When you are ready to go to the toilet, your bladder outlet muscles (urethral sphincter and pelvic floor) relax and your bladder wall muscles contract. Urine empties from your bladder through your urethra and leaves your body.

What are some common medical conditions related to the urinary tract?

Urinary tract infection

Urinary tract infections (UTIs) occur when an infection, usually caused by bacteria, enters the urinary tract. The most common types of UTI include:

  • cystitis, an infection of the bladder lining, and the most common lower urinary tract infection
  • urethritis, an infection of the urethra
  • pyelonephritis, an infection of the upper urinary tract, which canbe very serious because it affects the kidneys

See your doctor if you have symptoms of a UTI.

Learn more about urinary tract infections, causes, risks, treatment and prevention.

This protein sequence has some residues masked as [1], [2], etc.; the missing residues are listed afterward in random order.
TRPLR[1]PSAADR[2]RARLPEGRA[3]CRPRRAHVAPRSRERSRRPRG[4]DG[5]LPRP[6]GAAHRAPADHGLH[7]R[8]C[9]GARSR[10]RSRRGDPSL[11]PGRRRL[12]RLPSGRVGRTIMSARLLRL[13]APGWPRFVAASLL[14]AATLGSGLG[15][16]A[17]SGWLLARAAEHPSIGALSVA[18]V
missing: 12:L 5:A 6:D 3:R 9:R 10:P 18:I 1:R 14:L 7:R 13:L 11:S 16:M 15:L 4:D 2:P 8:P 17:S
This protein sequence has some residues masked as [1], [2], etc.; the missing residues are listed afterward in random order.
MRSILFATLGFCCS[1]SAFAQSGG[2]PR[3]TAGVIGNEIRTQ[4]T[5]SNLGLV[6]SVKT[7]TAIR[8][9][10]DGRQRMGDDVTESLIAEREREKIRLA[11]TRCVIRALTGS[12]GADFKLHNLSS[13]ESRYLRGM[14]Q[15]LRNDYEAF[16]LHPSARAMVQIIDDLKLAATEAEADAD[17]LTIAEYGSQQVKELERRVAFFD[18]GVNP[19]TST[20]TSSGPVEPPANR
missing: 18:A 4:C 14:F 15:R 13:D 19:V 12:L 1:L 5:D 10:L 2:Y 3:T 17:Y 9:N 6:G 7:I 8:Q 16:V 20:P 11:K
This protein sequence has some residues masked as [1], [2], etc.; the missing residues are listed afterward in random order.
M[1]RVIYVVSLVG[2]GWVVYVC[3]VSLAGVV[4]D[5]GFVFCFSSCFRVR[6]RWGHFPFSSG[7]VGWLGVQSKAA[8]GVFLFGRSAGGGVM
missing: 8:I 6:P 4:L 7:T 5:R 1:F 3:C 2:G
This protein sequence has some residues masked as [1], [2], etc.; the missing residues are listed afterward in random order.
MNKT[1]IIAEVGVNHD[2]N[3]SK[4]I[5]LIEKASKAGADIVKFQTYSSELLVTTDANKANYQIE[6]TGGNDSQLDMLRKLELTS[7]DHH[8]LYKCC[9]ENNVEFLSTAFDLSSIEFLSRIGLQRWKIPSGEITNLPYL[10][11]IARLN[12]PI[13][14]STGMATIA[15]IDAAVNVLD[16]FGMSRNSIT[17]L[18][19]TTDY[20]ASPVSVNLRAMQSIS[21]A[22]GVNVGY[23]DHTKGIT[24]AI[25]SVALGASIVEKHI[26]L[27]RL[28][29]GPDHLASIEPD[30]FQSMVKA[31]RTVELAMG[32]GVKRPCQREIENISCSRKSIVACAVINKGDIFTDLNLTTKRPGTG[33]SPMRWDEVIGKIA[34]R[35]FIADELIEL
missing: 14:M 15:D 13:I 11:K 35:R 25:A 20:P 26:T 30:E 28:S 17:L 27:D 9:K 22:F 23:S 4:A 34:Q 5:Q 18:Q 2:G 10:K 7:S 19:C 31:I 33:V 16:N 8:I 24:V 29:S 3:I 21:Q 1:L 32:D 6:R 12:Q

Kidney stones

Kidney stones develop when waste chemicals in your urine form crystals that clump together. They can cause severe pain. It is important to see your doctor if you think you might have a kidney stone.

Learn more about kidney stones and how to prevent them.

Urinary retention

Urinary retention, is being unable to empty your bladder. It can be acute or chronic (short or long term).

If you can't pass urine even though you feel the need to, and your bladder is full, this is acute urinary retention. If you feel you might have urinary retention, see your doctor, visit a medical centre urgently, or go to your nearest emergency department.

People with chronic urinary retention can urinate, but do not completely empty the urine from their bladders. This can be a slow-developing and long-lasting medical condition.

Learn more about urinary retention, its types, causes and complications.

Urinary incontinence

Urinary incontinence is when you have trouble controlling your bladder. You may experience accidental or involuntary loss of urine from the bladder. It is very common, and can be distressing, but is usually treatable.

Learn more about urinary incontinence, types, tips and treatment.

Prostate problems